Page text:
“The MAVEN science mission focuses on answering questions about where the water that was present on early Mars [went], about where did the carbon dioxide go,” said Bruce Jakosky, MAVEN principal investigator from the University of Colorado, Boulder’s Laboratory for Atmospheric and Space Physics in a statement. “These are important questions for understanding the history of Mars, its climate, and its potential to support at least microbial life.”

MAVEN, which is equipped with a telecommunications package that allows it to relay data from the Curiosity and Opportunity Rovers currently exploring the planet’s surface, is one of several efforts NASA has undertaken to prepare for potential human exploration of Mars.

TIME space

Amazon’s Jeff Bezos: Space Case

Just because you're a Master of the Universe on Earth doesn't mean the real universe will agree. Rich boys playing with space toys have a lot to learn

Time was, billionaires had no shortage of bling to buy—a yacht here, a Learjet there, a professional football team if you happen to have your Sundays free. But that’s all so yesterday. The must-have, 21st-century toy for the man with real cash to burn is fast becoming a spanking new spacecraft company.

That’s the way is seems at least, with Sir Richard Branson’s Virgin Galactic, Paul Allen’s Stratolaunch Systems, Elon Musk’s SpaceX and, most enigmatically of all, Amazon.com’s Jeff Bezos and his double super-secret, my-lips-are-sealed Blue Origin. While the other boys are anything but press shy, Bezos has kept his operation under a comparative cone of silence. The company is based in Kent, Washington, and while it doesn’t have any actual spaceships yet, it does have a website, some cool graphics and a very nifty coat of arms featuring what appear to be two turtles holding a shield with the Earth below them, the cosmos above and the motto Gradatim Ferociter (by degrees, ferociously) inscribed beneath. Really.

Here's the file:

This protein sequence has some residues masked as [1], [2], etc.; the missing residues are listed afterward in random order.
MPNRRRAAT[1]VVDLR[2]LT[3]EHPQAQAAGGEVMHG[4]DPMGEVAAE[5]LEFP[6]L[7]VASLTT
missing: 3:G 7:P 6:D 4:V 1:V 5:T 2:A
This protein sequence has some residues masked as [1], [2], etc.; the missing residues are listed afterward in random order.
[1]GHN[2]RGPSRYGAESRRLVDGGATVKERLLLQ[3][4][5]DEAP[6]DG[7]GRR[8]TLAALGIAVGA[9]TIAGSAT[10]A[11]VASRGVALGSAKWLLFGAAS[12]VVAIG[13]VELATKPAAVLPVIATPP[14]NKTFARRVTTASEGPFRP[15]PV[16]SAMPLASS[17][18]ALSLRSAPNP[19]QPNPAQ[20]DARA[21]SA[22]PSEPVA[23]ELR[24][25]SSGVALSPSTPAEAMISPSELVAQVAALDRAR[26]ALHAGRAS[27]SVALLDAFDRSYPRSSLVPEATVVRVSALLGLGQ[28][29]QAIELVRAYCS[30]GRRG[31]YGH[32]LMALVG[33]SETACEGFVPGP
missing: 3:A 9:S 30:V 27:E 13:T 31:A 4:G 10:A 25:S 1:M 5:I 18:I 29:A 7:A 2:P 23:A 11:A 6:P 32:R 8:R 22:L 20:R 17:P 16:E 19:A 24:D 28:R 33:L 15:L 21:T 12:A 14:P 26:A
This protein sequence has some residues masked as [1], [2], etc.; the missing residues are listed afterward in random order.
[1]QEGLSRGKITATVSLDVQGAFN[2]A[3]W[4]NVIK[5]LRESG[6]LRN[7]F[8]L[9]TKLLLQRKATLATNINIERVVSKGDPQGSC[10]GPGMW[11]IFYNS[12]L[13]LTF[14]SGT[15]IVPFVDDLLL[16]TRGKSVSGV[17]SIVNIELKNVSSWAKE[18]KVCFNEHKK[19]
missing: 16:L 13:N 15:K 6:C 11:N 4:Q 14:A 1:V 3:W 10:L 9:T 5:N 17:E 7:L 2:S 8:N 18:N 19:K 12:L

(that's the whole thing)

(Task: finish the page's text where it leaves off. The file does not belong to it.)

The last few days have been big ones for Bezos, however, with the announcement on Sept. 17 that he was partnering with United Launch Alliance (ULA)—itself a partnership of Lockheed Martin and Boeing—to produce a new engine for ULA’s workhorse Atlas V booster. Currently, ULA uses a Russian-made RD-180 engine in the first stage of the Atlas. That became both politically and logistically untenable last spring, after the Russian invasion of Ukraine, Western sanctions against Moscow and an announcement from Russia that it would tighten sales of the engine in retaliation.

So it’s good news that ULA is swapping out its hardware, but huge news—at least judging by the media response—that the universe’s biggest bookseller is part of the deal. The Washington Post—which is owned by . . . oh, let me check my notes. Ah yes, Jeff Bezos—declared the news “a historic partnership between ‘Old Space’ and ‘New Space.’” Bloomberg News and Businessweek, noting the bad blood that has long existed between Musk and Bezos in the race for the high ground, declared it a “battle of the billionaires” and even ran a madcap little graphic showing the two lads jousting on the backs of cartoon rockets, because why not?

But let’s sweep away the packing peanuts and see what’s really inside this latest shipping box. First of all, this may be a Musk-Bezos cage match, but if so, Bezos really should have been part of the undercard. It is a not inconsequential fact that he has yet to fire so much as a push pin into space, while Musk’s SpaceX is already flying satellite payloads for paying customers and is about to make its fourth unmanned cargo mission to the International Space Station (ISS). Bezos has been talking for a while about taking paying tourists to suborbital space—a dream Branson is chasing too—but he is vague about when this will happen and shows no signs at all of having the wherewithal to do it.